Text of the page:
For if this book is a joke it is a joke against me. I am the man who with the utmost daring discovered what had been discovered before. Chesterton, Orthodoxy
I didn’t even pick up the Bible until I was forty. Like many families in 1970s South Jersey, mine found itself riding out the anti-establishment wave of counter culture, and by 1975, when it would have been my turn to go through the motions and take communion, I just said no to it. The Bible had the smell of church on it, and reeked of all the reactionary stupidity that I saw unleashed by the cultural revolutions of the 1960s and 1970s. The Bible was worse than irrelevant – it was the enemy.
After the twin instructions of punk rock and graduate school – teachings for which I am forever grateful – my antipathy to Christianity hardened into a hatred. The Bible was all that was wrong on this cosmic rock 93 million miles from a middle aged star. It was the Conquest. It was homophobia. It was patriarchy and its desperate need for control that, yes, begat this fine mess we find ourselves in.
But a funny thing happened on the way back from the Upper Amazon: While I went to Peru as a scholar in order to research Ayahuasca, the admixture of plants the writers William Burroughs and Allen Ginsberg wrote about in their Yage Letters, I came back, to my utter astonishment, something other than secular. In the Oneness catalyzed by the Icaros sung by my teacher Norma Panduro, in astonished dialogue with the plant teacher I would begin calling “mamahuasca”, I experienced an irreversible otherness that opened my eyes to the unity of all things. In this unity, so far from home, I could hardly avoid the divine. In the chattering rain forest frenzy of shamanic experience, far from the incensed church of my South Jersey childhood, I found not only the healing gifts of Norma, but that from which she manifests: ” I am.”
The giggling aliens had tried to prepare me for it, but probably nothing, or rather only everything, could. Under the the violet glow of a closed eye vision, these 0live eyed cartoon Greys asked me, over and over, if I was ready. “This is something big!”, they promised, giggling. One of them even wore sunglasses. Perhaps I should have known to shield my eyes.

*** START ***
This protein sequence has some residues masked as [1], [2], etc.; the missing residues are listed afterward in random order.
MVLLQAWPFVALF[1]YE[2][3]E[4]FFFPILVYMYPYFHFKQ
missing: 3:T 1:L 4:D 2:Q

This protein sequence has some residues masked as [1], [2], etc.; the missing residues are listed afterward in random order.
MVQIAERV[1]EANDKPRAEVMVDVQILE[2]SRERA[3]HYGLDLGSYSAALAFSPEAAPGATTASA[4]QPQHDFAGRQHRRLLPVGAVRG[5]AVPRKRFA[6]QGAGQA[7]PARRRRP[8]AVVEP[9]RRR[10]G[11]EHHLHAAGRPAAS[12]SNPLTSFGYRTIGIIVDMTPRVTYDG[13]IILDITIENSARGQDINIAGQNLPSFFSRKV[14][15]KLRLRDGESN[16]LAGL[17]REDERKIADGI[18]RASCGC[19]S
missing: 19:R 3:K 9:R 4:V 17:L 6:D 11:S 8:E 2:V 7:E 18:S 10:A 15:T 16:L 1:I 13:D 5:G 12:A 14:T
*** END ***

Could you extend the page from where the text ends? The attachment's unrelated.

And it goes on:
But, like the unsuspecting Arjuna in Chapter 11 of the Bhagavad Gita, I was apparently asking for it, and what to my wondering eyes should appear, but the animated vision of the unfolding of the Big Bang into the present, with a soundtrack of nothing but “I am” resounding in my ears. All that Is, is, in one undivided moment.
It would be years before I even realized I was now on a spiritual quest. But the healing that ensued and the experience of Oneness would not, could not, fade, and before long I found myself opening all of the books of all the traditions in search of integration and resonance, and you can still hear me slapping myself in the forehead after I opened the Bible.
With the help of Swami Prabhavananda’s The Sermon on the Mount According to Vedanta, it clicked. Without the experience of Oneness, the Bible, in all of its translations, looks like a dualist text. God is there and we are here. We are well East of Eden, whirling lost in a meaningless Cosmos. But with the memory of the entirety of the Big Bang compressed into the sonic earful of the “I am”, what we might call the “Code of Oneness” began to pop out from the pages of the so called “Old” and “New” Testaments. If one explores the within, we discover, eventually, that it is mobiused with the without. Oneness. It is this hardly secret and never hidden code that I will be sharing in the best way I can on this blog and in the book that is emerging from it, The Bible Beyond Belief: DIY Oneness and the End of Religion. I’m looking forward to the journey! “Are you ready? Are you ready? This is something big!”